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A century of monetary reform in South-East Europe: from political autonomy to the gold standard, 1815–1910

  • Matthias Morys (a1)
Abstract

This article documents and analyses monetary reform in Bulgaria, Greece, Serbia and Romania from 1815 (Serbian autonomy within the Ottoman Empire) to 1910, when Greece became the last country in the region to join the gold standard. It explains the five key steps towards monetary reform which the four countries took in the same chronological order, and asks why national coinage and the foundation of a bank of note issue came late in the reform process. The South-East European countries tried to emulate West European prototypes, yet economic backwardness meant such institutions were often different from the outset, remained short-lived or both.

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Corresponding author
Matthias Morys, Department of Economics, University of York, York YO10 5DD , United Kingdom; email: matthias.morys@york.ac.uk.
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I am grateful to the guest editors of this special issue and two anonymous referees for their insightful comments and helpful suggestions. This article draws partly on independent research, partly on work carried out as academic advisor to the South-East European Monetary History Network (SEEMHN) between 2006 and 2014. I owe special thanks (without implicating anyone) to the following people for providing me with feedback, helping me collect the data, sharing their data and/or explaining country-specific idiosyncrasies for which knowledge of the local languages was often essential: Adriana Aloman, Roumen Avramov, Elisabeta Blejan, Olga Christodoulaki, Brandusa Costache, Kalina Dimitrova, Margarita Dritsas, Ljiljana Djurdjevic, Martin Ivanov, Clemens Jobst, Michael Kopsidis, Sofia Lazaretou, Stefan Nikolic, Michael Palairet, Thomas Scheiber and Milan Sojic.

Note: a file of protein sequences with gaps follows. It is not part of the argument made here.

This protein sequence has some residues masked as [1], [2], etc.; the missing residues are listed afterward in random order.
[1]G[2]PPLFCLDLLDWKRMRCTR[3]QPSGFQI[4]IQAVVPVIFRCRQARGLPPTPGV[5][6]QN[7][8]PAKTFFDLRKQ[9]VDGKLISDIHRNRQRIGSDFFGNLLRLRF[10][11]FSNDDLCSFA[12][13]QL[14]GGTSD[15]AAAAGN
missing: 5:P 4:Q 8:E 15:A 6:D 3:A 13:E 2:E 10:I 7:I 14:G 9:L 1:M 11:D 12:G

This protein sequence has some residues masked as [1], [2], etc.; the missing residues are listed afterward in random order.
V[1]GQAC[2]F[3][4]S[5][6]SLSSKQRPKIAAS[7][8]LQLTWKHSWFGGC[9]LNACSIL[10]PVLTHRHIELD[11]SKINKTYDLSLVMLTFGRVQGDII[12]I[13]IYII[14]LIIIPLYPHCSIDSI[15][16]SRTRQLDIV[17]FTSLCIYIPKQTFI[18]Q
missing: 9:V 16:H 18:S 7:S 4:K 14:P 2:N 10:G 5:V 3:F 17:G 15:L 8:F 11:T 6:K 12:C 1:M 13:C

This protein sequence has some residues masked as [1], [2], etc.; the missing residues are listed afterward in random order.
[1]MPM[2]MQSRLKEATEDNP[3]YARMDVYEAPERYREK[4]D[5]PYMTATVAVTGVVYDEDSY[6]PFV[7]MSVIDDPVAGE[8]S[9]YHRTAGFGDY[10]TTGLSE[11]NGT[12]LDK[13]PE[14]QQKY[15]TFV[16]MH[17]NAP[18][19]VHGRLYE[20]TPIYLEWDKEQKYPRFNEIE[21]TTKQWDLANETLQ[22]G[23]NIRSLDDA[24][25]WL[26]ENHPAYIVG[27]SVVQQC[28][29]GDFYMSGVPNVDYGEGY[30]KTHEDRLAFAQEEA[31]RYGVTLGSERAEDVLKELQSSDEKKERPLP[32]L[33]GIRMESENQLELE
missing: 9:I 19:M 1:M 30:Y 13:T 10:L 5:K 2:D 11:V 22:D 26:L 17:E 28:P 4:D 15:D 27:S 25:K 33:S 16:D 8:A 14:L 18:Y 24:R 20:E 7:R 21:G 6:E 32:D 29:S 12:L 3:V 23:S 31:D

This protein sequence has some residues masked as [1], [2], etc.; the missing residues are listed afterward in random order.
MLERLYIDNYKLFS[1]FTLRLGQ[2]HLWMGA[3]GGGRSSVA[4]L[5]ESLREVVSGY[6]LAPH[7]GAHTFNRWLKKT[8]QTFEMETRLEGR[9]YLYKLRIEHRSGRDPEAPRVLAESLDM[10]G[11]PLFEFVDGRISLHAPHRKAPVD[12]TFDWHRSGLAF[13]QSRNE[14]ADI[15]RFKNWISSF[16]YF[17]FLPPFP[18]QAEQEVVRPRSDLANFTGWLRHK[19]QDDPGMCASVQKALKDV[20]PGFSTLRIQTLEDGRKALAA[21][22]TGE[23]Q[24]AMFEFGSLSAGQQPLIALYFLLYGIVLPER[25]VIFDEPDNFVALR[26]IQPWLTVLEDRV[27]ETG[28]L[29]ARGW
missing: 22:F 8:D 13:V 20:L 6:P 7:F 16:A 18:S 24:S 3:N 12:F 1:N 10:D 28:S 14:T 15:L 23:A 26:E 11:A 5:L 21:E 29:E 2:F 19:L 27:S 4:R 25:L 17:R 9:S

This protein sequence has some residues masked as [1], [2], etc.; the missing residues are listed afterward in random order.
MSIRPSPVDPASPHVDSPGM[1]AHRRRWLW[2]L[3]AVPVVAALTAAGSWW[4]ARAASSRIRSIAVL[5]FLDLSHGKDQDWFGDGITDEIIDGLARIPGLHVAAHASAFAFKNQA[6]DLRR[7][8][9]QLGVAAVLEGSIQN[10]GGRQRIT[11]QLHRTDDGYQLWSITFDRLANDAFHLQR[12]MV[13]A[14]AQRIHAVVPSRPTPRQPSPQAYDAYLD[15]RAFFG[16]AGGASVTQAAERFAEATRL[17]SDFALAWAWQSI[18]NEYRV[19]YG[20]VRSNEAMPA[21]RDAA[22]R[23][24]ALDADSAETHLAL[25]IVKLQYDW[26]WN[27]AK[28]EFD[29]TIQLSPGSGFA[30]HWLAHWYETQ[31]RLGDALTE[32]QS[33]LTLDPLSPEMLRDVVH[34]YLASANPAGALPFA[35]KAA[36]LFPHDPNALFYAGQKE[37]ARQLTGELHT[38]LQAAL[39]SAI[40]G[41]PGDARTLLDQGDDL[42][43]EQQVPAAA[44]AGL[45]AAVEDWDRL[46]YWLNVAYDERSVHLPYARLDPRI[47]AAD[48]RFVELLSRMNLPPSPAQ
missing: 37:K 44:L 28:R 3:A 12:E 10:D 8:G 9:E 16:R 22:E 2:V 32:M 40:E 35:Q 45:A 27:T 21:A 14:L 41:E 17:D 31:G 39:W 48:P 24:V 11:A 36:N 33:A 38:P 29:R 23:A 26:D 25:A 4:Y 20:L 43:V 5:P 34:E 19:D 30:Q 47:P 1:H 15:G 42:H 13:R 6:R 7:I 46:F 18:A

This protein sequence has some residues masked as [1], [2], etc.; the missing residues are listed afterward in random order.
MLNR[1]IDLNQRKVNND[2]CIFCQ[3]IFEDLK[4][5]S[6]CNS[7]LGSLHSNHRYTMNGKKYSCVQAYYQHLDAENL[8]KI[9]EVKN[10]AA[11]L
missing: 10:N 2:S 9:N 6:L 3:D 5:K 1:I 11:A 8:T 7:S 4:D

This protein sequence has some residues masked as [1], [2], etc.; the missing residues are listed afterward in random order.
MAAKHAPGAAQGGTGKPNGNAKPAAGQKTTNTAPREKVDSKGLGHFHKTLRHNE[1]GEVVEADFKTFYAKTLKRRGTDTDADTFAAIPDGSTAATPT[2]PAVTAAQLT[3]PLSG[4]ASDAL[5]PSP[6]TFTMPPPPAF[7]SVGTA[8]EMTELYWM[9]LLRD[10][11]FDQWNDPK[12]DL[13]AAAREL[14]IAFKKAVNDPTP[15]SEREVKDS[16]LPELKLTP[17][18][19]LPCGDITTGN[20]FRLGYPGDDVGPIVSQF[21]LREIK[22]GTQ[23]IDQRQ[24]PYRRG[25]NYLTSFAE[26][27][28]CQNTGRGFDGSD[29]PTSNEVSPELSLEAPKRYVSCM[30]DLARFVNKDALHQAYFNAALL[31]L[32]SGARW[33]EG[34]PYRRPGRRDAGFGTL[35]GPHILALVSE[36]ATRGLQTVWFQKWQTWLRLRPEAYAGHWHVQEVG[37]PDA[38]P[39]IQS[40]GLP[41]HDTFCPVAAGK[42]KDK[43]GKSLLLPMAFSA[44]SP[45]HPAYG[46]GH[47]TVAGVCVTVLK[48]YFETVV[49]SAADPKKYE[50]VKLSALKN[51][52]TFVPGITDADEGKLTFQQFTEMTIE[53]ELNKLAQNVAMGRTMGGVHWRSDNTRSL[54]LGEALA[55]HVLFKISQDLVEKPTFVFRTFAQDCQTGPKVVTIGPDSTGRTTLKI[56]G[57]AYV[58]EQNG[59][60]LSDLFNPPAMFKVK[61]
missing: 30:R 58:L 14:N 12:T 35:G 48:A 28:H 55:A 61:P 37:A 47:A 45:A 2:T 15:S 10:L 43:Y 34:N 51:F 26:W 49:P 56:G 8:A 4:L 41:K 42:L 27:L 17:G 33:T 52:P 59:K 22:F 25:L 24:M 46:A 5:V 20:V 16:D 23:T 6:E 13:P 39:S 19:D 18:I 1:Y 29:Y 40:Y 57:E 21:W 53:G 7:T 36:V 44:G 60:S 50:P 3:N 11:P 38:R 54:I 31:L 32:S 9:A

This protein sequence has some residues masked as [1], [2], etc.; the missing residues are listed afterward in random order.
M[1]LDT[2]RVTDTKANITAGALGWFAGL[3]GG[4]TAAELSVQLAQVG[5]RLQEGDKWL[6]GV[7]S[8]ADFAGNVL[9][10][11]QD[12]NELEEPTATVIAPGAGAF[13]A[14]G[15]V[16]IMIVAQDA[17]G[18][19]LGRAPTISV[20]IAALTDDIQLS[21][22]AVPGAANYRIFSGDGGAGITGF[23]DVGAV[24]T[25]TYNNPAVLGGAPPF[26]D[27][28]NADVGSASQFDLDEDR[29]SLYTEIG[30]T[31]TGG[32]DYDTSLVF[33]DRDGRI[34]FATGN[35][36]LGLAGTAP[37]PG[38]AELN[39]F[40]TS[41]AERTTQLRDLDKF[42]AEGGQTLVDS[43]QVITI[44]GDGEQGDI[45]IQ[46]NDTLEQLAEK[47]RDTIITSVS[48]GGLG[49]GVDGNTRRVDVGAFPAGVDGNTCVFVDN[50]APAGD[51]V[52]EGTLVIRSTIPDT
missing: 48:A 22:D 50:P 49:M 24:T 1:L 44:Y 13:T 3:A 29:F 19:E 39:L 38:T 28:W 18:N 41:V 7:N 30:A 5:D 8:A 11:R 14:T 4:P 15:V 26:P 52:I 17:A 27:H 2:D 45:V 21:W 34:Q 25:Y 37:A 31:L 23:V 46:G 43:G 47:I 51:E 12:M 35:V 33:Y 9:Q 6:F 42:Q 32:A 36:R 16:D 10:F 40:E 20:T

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This list contains references from the content that can be linked to their source. For a full set of references and notes please see the PDF or HTML where available.

M. Flandreau (1996). The French crime of 1873: an essay on the emergence of the international gold standard, 1870–1880. Journal of Economic History, 56, pp. 862–97.

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Financial History Review
  • ISSN: 0968-5650
  • EISSN: 1474-0052
  • URL: /core/journals/financial-history-review
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